Origins of the OECD
The roots of the Organisation for Economic Co-operation and Development (OECD) go back to the rubble of Europe after World War II. Determined to avoid the mistakes of their predecessors in the wake of World War I, European leaders realized that the best way to ensure lasting peace was to encourage co-operation and reconstruction, rather than punish the defeated.
The Organisation for European Economic Co-operation (OEEC) was established in April 1948 to administer the U.S. financed Marshall Plan for reconstruction of a continent ravaged by war. George C. Marshall, then U.S. Secretary of State, made a speech at Harvard University on 5 June 1947, which initiated the post-war European Aid Program commonly known as the Marshall Plan.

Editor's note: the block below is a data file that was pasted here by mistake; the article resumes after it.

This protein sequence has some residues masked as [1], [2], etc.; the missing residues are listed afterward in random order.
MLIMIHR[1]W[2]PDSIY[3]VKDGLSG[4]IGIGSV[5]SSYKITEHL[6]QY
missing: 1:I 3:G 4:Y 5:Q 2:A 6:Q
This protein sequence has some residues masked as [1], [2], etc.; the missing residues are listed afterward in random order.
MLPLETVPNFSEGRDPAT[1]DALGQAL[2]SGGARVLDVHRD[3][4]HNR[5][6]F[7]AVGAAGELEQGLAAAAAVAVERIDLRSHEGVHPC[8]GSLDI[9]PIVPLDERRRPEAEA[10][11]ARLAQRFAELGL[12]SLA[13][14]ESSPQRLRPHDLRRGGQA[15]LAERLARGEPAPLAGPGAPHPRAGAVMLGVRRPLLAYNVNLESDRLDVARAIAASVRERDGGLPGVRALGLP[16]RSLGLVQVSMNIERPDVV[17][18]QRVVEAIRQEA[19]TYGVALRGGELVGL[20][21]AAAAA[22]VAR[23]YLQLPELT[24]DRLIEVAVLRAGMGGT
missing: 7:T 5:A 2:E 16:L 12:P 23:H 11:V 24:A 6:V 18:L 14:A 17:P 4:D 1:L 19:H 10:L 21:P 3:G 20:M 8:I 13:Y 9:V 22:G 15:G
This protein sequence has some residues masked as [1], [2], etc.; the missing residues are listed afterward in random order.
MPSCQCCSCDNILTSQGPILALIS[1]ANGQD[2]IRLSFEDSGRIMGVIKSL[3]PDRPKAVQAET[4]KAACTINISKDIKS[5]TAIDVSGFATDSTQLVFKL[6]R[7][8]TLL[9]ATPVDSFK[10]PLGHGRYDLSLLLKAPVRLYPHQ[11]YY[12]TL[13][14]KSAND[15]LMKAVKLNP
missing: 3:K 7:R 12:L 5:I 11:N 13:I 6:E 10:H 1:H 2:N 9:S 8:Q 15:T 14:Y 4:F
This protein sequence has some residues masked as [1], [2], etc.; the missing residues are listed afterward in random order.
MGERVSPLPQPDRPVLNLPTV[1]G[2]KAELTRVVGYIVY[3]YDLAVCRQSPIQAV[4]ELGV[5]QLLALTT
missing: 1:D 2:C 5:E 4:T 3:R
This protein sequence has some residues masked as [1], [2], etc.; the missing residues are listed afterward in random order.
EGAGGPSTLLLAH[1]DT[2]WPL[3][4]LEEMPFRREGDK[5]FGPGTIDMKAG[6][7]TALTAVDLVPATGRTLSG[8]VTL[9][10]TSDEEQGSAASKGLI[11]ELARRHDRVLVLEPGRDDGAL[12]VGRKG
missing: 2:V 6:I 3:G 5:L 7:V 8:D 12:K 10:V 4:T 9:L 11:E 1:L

Thus, the mandate of the OEEC was to continue work on a joint recovery program and in particular to supervise the distribution of aid. The headquarters was located at the Château de la Muette in Paris, France. By helping individual governments to recognize the interdependence of their economies, it paved the way for a new era of co-operation that was to change the face of Europe. Encouraged by its success and the prospect of carrying its work forward on a global stage, Canada and the U.S. joined OEEC members in signing the new OECD Convention on 14 December 1960, which took place at the Salon de l'Horloge, Quai d’Orsay (the French Ministry of Foreign Affairs). The Organisation for Economic Co-operation and Development was officially born on 30 September 1961, when the Convention entered into force, and Thorkil Khristensen of Denmark was appointed as the first OECD Secretary-General.